THE ACTION RESEARCH CASE STUDY: How Consultants and Managers Evolve Their Interventions The MSC Program: Organization Development (MSOD)

The "Action Research Case Study" aims at learning by reflecting and doing: During the research on their own practice, the students in the MSOD program go beyond the interpretation of their own practice. Thus they close the action research circle (observation—interpretation—planning—implementation—observation: see 2.4) within the framework of a Master's thesis. The problem-solving cycle of action research itself becomes an object of the master's thesis.

The students examine ongoing change processes, they are involved in as consultants or leaders or project managers and thus become practitioners who reflect on and create their own futures. The change case becomes a research project during the production of the master's thesis. Thus the practitioners are challenged to think in multiple systems and frameworks, which is also in accordance with the requirements of organization development.

The action research case study as master's thesis (Spindler, 2010

Figure 5.3. The action research case study as master's thesis (Spindler, 2010).

This additional level of metareflection and learning is interwoven with the complete concept of the Master's program. In this process the perspective of observation and the various functions of the practitioner as researcher and actor receive special attention. As self-observing systems, social systems are learning systems which develop in ways that influence their future through the process of self-observation. How they perceive themselves has a great impact on their actions and development which implies that they are learning systems. For this reason, they cannot be considered stable realities because they are in a state of permanent change. Many people have noticed that how an organization is perceived strongly depends on which people, departments, leaders, and employees are observing it. The various self-observations of the social system and the differences in individual impressions are important elements of respective social realities (see Grossmann & Scala, 2012).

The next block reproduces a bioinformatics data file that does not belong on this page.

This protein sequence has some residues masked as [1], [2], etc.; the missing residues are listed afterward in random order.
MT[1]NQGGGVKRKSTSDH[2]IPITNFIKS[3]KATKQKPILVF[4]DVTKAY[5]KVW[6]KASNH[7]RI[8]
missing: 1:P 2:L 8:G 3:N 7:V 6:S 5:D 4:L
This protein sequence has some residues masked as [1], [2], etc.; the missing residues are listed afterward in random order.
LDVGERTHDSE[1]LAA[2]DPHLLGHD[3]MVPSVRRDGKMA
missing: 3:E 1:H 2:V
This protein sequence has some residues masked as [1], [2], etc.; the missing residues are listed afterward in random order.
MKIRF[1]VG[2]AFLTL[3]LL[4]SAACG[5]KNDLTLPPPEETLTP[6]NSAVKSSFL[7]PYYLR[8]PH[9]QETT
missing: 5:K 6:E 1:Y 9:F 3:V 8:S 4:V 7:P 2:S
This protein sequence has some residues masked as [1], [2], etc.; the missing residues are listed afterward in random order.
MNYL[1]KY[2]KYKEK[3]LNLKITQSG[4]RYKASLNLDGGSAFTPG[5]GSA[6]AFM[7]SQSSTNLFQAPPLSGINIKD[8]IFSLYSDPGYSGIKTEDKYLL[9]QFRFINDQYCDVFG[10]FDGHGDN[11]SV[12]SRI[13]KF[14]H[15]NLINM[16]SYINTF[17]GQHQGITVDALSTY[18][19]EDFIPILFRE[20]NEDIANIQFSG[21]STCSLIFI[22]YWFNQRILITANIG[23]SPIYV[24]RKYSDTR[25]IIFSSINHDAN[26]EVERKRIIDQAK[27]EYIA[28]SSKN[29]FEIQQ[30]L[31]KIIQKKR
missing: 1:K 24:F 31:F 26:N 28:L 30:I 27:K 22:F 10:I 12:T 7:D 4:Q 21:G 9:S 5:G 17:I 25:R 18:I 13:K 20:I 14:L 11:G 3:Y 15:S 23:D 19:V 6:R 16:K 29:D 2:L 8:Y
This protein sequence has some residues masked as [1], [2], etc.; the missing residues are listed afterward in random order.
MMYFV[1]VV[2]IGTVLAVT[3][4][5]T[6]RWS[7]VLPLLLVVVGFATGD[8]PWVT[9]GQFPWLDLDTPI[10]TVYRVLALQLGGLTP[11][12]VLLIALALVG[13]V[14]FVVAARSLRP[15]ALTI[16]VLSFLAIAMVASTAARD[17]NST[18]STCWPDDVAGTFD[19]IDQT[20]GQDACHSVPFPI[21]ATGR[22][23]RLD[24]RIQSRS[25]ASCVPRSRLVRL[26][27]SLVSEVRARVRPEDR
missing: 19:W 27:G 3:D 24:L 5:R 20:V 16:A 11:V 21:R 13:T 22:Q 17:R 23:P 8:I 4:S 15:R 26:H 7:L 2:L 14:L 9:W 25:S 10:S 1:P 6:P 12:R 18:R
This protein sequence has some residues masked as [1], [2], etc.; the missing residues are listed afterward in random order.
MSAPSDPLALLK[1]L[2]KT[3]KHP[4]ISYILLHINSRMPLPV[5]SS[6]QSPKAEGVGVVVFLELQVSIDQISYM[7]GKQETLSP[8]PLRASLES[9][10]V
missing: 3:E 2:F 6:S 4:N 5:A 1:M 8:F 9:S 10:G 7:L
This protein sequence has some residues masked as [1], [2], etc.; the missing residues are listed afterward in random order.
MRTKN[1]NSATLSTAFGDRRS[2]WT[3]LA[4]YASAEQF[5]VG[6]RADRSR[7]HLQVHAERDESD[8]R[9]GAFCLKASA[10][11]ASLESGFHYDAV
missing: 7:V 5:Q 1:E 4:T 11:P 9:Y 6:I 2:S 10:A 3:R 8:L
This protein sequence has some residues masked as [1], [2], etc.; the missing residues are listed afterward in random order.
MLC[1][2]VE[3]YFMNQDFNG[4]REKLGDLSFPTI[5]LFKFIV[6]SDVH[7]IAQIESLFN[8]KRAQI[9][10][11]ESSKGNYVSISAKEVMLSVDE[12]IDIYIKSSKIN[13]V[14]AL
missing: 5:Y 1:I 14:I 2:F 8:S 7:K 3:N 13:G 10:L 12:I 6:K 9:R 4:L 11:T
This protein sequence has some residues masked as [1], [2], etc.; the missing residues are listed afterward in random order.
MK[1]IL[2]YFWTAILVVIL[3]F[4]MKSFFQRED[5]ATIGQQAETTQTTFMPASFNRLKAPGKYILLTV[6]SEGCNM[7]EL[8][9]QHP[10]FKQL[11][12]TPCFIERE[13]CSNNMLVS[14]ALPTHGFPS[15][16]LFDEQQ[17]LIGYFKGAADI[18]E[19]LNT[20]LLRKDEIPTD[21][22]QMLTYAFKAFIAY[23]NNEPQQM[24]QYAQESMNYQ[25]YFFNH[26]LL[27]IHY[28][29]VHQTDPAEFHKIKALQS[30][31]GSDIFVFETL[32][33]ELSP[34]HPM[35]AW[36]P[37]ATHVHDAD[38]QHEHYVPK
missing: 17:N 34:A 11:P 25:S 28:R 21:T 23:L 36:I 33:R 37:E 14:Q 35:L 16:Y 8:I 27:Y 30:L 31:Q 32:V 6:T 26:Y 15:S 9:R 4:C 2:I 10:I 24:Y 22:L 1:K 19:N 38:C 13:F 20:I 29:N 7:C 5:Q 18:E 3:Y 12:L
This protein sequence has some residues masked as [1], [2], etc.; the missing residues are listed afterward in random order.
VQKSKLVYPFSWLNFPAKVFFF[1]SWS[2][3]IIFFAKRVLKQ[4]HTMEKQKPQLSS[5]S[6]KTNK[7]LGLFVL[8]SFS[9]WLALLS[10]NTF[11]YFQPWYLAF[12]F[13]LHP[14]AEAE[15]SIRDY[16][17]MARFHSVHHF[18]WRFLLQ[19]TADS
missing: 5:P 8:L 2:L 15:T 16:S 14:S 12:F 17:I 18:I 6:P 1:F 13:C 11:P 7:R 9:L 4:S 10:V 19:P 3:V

The complex requirements for understanding of interventions by organization development practitioners are accordingly the focus of the complexity of the organization as living system (see Grossmann & Scala, 2012)

The student as practitioner is interwoven with the complex self-steering system and thus obtains insight into its logic. His or her capability to reflect becomes the starting point for his or her own learning and the change of the whole system. Therefore it is important for the practitioner to be clear about the different functions—for example: line management, internal consultant, project manager or researcher: From which perspective do I interpret my actions at this moment? What is my goal from each of my perspectives? From which perspective do I set which intervention? In which context am I interwoven in which function at this moment?

Dealing with the following questions was central to the support of the practitioners:

• What do I do when my procedures fail? Is my Master's thesis then also a failure?

• What do I do when the change process varies from the goal, the time frame, and so forth?

• How can I effectively limit the change process so that I can use my ability to act in these various functions and roles well?

System definition: Finding the right system framework for entry into the change process which will be worked on in the Master's thesis—that is, the action research case—is usually a tedious process. The concept of the "case for action" (Prammer, 2010, p. 12) has proved helpful for this investigation and decision. This approach places the future both as a picture and as the energy for change in the center of the work.

The special learning focus in the "action research case study" is observation and learning "with the engine running."

This action research approach for the intervention practice of the practitioner (and of course also for the case) is especially supported by the research and intervention laboratory situation of the program, which is integrated into the program of 2 years. In this protected and supervised "action research laboratory," the consequences of the students' own interventions can be meticulously studied and plans for interventions can be developed and evaluated.